Analyzing data has always been a critical component of doing business.
Any kind of business: from selling consumer products, to extending credit card offers, to green-lighting new TV shows, or investing in multifamily residential properties…
While some industries have taken greater leaps in harnessing the power of big data, real estate has only begun to explore its benefits in recent years—driven mostly by proptech companies setting out to evolve working conditions for industry players.
First up, we’ll look at what big data actually is and how it can be put to use.
Later in the article, we’ll look at how commercial real estate technology is being taken to new levels with the incorporation of big data, and what that means for the end user.
About Big Data
What is Big Data?
The traditional definition of “big data” refers to data sets that may be too large or complex to be processed by conventional data-processing applications.
However, the modern interpretation of the term is not so much concerned with the size of the data.
Now, “big data” references large data sets and the various advanced analytical methods used to process that data and derive useful patterns, relationships, and trends.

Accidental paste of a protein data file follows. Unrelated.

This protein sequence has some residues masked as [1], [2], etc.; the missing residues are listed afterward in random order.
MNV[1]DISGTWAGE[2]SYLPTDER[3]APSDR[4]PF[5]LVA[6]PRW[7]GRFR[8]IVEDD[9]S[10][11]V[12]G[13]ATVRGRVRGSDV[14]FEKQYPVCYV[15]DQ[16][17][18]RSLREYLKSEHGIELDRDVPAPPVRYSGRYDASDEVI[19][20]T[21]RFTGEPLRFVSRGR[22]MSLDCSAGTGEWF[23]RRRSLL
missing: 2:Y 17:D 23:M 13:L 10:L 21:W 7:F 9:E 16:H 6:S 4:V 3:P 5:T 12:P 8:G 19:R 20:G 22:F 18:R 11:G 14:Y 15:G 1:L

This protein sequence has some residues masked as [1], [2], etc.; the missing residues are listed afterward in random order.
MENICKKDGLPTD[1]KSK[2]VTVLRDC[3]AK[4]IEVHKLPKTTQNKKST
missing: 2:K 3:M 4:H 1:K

The term has been around since the 1990s—its popularization has been attributed to the U.S. computer scientist and entrepreneur John Mashey.
While there are several other contenders who claim the rights, Mr. Mashey was the one who talked about the concept at countless presentations in the 90’s while promoting his company, Silicon Graphics.
How is big data being used?
At this point, big data has practical implementations in nearly every industry and level of government.
In healthcare, big data analytics has facilitated such innovations as computer-aided diagnosis, personalized medicine, automated internal and external patient data reporting, and more.
Additionally, insurance companies can identify potential health issues in their clients by analyzing their food consumption, TV watching habits, and shopping patterns.